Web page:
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Low Ambient Temperature Effects on a Modern Turbocharged Diesel engine running in a Driving Cycle
ISSN: 1946-3952, e-ISSN: 1946-3960
Published October 13, 2014 by SAE International in United States
Citation: Tian, J., Xu, H., Arumugam Sakunthalai, R., Liu, D. et al., "Low Ambient Temperature Effects on a Modern Turbocharged Diesel engine running in a Driving Cycle," SAE Int. J. Fuels Lubr. 7(3):726-736, 2014, https://doi.org/10.4271/2014-01-2713.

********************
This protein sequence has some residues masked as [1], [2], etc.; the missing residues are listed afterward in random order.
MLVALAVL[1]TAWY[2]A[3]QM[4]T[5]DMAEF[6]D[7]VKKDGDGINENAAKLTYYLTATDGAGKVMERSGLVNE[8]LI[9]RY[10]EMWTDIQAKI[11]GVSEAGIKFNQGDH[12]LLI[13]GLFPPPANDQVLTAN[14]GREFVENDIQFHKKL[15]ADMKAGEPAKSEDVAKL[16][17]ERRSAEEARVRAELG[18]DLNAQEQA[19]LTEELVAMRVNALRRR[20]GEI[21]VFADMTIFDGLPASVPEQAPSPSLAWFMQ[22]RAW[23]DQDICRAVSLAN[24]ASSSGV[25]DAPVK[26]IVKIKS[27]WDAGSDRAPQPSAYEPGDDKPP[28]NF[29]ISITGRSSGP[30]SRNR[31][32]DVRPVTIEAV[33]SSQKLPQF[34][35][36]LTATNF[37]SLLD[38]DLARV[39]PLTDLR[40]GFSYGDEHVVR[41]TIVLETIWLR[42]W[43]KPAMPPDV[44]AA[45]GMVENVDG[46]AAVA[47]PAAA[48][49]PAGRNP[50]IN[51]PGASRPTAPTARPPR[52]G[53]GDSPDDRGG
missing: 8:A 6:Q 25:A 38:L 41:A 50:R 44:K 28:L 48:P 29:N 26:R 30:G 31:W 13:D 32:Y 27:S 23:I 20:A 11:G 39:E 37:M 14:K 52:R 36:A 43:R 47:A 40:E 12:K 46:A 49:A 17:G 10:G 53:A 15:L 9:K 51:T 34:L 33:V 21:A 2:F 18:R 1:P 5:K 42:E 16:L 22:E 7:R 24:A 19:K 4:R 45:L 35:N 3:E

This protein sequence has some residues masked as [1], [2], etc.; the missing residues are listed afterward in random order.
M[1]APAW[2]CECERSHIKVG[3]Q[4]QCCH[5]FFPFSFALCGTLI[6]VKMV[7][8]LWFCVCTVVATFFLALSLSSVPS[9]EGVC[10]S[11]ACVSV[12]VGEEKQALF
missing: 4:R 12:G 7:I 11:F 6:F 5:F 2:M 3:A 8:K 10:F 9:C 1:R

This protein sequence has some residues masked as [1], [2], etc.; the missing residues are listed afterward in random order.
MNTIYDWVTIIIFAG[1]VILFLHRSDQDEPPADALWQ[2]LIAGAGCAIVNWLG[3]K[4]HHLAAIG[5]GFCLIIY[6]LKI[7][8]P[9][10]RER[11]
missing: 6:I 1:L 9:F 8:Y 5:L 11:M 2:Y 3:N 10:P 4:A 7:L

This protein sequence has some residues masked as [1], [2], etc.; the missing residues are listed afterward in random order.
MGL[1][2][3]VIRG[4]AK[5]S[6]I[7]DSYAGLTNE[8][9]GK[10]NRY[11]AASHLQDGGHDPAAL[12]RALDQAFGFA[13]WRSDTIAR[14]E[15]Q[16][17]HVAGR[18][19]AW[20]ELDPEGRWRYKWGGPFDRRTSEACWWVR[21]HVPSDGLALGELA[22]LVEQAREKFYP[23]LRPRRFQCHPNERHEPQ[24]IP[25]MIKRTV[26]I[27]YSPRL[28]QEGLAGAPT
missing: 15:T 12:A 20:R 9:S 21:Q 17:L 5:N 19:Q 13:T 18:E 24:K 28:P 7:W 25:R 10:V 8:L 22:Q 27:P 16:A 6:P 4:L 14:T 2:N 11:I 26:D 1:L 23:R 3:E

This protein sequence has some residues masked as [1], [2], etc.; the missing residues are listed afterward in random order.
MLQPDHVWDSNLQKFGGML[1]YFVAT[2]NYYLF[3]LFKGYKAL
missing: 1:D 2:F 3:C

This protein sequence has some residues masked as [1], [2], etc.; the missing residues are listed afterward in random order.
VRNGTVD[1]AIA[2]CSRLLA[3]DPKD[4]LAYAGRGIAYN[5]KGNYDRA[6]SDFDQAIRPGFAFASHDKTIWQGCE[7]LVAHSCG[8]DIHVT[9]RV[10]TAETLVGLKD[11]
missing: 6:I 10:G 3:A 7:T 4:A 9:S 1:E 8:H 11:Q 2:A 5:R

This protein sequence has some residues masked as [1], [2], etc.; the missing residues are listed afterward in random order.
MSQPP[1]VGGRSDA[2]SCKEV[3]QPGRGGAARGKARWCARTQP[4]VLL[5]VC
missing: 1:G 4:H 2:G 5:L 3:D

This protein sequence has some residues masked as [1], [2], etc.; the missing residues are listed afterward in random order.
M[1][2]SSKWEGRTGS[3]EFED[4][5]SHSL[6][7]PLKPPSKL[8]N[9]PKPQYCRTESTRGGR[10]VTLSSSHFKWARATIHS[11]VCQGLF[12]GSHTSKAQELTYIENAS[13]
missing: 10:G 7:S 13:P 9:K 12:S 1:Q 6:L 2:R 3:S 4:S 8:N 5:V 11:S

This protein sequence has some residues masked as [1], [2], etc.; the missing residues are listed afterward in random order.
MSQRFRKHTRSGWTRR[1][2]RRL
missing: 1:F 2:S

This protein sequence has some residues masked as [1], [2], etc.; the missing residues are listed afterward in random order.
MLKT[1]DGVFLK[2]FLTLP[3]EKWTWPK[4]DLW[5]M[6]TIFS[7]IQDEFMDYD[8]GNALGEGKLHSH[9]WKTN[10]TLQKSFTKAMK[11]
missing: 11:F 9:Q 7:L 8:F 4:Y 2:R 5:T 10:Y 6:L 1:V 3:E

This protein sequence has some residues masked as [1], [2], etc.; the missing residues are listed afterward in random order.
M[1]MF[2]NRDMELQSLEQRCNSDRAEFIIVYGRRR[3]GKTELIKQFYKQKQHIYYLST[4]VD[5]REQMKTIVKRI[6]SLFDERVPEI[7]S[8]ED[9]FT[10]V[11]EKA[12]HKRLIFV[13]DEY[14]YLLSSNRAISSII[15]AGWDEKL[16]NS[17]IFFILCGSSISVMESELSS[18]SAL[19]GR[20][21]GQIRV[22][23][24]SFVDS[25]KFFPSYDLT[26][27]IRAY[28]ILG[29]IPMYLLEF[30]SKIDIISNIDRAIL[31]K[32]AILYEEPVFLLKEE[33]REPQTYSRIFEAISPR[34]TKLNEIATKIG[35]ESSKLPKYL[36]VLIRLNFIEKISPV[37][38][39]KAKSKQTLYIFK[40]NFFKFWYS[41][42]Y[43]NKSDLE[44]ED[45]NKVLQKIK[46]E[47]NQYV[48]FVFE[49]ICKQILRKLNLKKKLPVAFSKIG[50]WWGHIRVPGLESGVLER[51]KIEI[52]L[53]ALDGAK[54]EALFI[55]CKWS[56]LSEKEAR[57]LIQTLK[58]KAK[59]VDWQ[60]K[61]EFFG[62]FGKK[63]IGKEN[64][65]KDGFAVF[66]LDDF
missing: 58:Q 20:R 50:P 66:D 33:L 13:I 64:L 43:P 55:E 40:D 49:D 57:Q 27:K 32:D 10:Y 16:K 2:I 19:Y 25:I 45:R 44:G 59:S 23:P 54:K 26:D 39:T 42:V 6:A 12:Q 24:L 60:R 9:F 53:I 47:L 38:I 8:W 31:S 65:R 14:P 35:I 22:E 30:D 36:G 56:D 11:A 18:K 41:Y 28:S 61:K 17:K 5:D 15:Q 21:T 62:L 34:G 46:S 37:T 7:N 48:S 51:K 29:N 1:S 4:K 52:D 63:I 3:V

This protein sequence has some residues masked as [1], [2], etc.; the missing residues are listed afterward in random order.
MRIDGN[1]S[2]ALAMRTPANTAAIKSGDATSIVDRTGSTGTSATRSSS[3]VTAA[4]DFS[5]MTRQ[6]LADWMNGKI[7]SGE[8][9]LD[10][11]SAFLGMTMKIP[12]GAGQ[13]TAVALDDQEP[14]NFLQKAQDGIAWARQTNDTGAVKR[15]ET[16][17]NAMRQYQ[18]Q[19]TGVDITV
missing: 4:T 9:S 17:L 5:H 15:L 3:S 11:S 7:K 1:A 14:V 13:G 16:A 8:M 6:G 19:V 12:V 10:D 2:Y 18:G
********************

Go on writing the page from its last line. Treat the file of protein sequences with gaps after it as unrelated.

Engine transient operation has attracted a lot of attention from researchers due to its high frequency of occurrence during daily vehicle operation. More emissions are expected compared to steady state operating conditions as a result of the turbo-lag problem. Ambient temperature has significant influences on engine transients especially at engine start. The effects of ambient temperature on engine-out emissions under the New European Driving Cycle (NEDC) are investigated in this study. The transient engine scenarios were carried out on a modern 3.0 L, V6 turbocharged common rail diesel engine fuelled with winter diesel in a cold cell within the different ambient temperature ranging between +20 °C and −7 °C. The engine with fuel, coolant, combustion air and lubricating oil were soaked and maintained at the desired test temperatures during the transient scenarios. Instantaneous engine performances including torque and speed, gaseous emissions such as CO, THC and NOx, and particulate emissions for its number and mass are analyzed during each transient scenario under different ambient conditions. Total cumulative gaseous and particulate emissions during the NEDC are examined quantitatively along with the engine parameters for each ambient temperature. The results show that almost all of the engine emissions increase with the decreasing ambient temperature, the highest specific gaseous and particulate emission is at the earlier stage of the NEDC.
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